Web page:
False Claims Act

False Claims Act

The Qui Tam provisions of the False Claims Act allow persons and entities with evidence of fraud against the Federal Government, or federal programs or contracts, to sue the wrongdoer on behalf of the United States Government. Qui tam is short for “qui tam pro domino regequam pro se ipso in hac parte sequitur,” which means “who pursues this action on our Lord the King’s behalf as well as his own.” An individual who successfully pursues a Qui Tam action is entitled to a bounty that ranges from between 15% to 30% of the government’s recovery. Thus, the Act provides whistle-blowers with huge financial incentives to retain an attorney and expose fraudulent activity against taxpayers. See DOJ-False-Claims-Act-Summary

The following actions are considered violations of the False Claims Act, for which a Qui Tam action could be instituted:

• Knowingly presenting (or causing to be presented) to the Federal Government a false or fraudulent claim for payment;

• Knowingly using (or causing to be used) a false record or statement to get a claim paid by the Federal Government;

• Conspiring with others to get a false or fraudulent claim paid by the Federal Government:

• Knowingly using (or causing to be used) a false record or statement to conceal, avoid, or decrease an obligation to pay money or transmit property to the Federal Government.

False Claims Act cases and procedures are unique, and require a specialized knowledge of the law for a successful prosecution. The action is filed in federal court “under seal,” meaning that it is not available to the public and may only be discussed with government officials investigating the case. Even the defendants — the individual or organization charged with committing fraud — are not told about the lawsuit. This gives the government time to investigate the fraud allegations without alerting the defendant. The seal initially lasts for 60 days, but may be extended longer while the government conducts its investigation.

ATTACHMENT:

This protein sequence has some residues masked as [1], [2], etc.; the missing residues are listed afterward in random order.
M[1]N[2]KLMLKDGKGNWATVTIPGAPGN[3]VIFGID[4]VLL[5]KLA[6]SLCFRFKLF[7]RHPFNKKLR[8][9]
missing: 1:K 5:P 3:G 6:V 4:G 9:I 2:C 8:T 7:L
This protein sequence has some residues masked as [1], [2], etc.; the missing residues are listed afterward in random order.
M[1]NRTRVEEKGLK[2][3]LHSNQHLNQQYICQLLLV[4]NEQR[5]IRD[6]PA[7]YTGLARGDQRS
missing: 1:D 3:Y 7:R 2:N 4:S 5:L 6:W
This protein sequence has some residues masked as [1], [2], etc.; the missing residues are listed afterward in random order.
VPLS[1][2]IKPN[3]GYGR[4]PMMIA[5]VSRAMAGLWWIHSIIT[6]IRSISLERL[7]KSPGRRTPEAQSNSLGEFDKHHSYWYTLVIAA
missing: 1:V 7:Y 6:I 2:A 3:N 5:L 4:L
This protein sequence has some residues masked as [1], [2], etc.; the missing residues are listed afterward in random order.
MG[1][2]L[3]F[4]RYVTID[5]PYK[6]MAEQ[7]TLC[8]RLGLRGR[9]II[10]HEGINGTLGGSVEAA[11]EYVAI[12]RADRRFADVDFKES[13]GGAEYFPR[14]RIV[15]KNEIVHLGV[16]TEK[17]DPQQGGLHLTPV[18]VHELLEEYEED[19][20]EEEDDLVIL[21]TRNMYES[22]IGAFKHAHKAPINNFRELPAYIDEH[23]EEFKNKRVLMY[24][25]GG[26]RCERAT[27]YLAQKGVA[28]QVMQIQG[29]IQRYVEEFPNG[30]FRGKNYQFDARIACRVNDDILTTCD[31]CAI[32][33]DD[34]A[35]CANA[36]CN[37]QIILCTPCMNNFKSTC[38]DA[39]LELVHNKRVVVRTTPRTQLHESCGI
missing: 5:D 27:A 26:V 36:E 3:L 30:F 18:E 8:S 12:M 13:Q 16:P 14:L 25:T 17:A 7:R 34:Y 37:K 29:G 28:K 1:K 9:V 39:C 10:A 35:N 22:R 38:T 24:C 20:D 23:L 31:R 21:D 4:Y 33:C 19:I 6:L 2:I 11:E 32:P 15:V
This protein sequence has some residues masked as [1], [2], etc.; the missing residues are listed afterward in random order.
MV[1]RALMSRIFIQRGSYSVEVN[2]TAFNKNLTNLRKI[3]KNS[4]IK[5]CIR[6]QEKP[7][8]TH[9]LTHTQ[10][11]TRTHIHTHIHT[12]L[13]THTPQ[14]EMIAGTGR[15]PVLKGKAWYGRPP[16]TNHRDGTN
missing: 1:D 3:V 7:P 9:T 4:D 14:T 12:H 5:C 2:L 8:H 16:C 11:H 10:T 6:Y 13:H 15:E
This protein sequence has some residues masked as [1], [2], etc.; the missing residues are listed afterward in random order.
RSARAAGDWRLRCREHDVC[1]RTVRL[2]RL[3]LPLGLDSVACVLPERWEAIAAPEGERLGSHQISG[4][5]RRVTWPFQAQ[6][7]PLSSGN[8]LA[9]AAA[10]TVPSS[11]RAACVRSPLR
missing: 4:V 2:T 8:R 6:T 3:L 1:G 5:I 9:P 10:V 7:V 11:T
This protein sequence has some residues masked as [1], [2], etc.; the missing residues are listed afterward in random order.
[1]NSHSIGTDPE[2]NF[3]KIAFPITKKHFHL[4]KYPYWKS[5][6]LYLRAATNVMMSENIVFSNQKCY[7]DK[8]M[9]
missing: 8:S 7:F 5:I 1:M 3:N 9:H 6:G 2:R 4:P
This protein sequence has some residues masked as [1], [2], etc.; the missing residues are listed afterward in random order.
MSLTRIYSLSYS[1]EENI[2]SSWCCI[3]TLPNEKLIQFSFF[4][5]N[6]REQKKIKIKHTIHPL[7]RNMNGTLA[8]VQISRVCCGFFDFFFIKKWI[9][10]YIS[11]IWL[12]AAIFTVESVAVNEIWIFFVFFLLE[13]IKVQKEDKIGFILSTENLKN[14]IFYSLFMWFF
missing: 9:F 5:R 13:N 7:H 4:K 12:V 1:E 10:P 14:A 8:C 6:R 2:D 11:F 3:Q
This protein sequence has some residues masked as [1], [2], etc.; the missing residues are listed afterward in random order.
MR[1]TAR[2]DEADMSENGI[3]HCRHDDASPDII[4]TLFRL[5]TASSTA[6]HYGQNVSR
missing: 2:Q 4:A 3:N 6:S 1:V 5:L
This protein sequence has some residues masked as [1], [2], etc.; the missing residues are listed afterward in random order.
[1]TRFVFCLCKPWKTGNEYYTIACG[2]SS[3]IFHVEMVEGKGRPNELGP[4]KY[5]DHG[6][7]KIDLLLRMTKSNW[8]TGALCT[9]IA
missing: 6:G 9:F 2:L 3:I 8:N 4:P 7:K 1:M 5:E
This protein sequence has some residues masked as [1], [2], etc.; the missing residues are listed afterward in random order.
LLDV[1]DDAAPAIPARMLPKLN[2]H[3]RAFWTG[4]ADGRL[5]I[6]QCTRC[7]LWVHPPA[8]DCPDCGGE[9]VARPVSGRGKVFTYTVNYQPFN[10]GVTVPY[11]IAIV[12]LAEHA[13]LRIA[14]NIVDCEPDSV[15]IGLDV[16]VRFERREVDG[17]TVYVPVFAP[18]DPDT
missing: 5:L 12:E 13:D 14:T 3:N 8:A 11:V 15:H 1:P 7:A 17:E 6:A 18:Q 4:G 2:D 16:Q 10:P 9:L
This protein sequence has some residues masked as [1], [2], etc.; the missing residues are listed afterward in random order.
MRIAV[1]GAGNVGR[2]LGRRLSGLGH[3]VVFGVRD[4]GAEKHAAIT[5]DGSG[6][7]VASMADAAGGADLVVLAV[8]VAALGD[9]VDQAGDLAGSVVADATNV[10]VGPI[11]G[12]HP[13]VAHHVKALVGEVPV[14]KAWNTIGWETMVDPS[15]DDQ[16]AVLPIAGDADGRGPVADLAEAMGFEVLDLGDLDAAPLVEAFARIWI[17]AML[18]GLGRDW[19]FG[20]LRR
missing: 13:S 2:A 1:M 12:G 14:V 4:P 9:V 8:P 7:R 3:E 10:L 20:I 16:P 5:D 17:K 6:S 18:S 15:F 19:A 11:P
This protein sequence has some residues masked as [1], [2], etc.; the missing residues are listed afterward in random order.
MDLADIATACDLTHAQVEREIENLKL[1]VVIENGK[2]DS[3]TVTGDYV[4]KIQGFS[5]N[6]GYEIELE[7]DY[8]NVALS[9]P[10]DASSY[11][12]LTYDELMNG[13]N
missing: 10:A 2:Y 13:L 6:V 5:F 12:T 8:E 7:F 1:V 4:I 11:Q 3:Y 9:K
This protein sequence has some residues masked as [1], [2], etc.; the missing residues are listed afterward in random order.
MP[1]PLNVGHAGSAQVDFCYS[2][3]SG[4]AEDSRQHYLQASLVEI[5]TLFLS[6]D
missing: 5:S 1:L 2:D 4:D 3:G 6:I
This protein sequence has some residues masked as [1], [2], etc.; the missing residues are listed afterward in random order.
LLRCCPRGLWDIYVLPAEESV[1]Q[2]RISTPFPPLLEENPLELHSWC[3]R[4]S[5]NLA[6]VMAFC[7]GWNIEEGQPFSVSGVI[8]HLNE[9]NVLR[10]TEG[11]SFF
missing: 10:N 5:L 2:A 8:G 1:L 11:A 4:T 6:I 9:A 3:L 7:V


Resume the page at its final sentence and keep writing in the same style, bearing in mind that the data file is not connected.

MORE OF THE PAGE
At the end of the sealed investigative period, the government decides whether to join, or intervene, in the qui tam lawsuit. If the government joins the case, the litigation is conducted jointly by the government and the whistle-blower’s attorney, with the government as lead counsel. If the government declines to intervene, the whistle-blower may go forward with the lawsuit and assumes primary responsibility for running the case.

The timing of a lawsuit can be critical. The first person to file a case under the False Claims Act for a particular fraud preempts all other cases. So, it is important for a whistle-blower to file action before another individual does so. It is also important to remember that False Claims Act claims must be filed within specific time frames. The False Claims Act not only allows a whistle-blower to file suit in the name of the government, but also protects whistle-blowers against retaliation for filing or investigating a potential action.

The Colorado Medicaid False Claims Act imposes liability on persons who knowingly submit false claims to Colorado’s medical assistance programs, including Medicaid. Whistle-blowers may recover between 15% and 25% of any proceeds from the action or settlement if the state intervenes in the case, and between 25% and 30% if the state decides not to intervene. The court may reduce the value of the award if the plaintiff planned or initiated the fraud, or if the action is largely based on disclosures in the media or public hearings. Plaintiffs must file their complaint within specific time frames; otherwise, their claim may be lost.

Please contact Baird Quinn’s Colorado labor and employment lawyers to discuss any False Claims Act matters about which you have questions. You may obtain information regarding our Denver False Claims Act lawyers through the following link.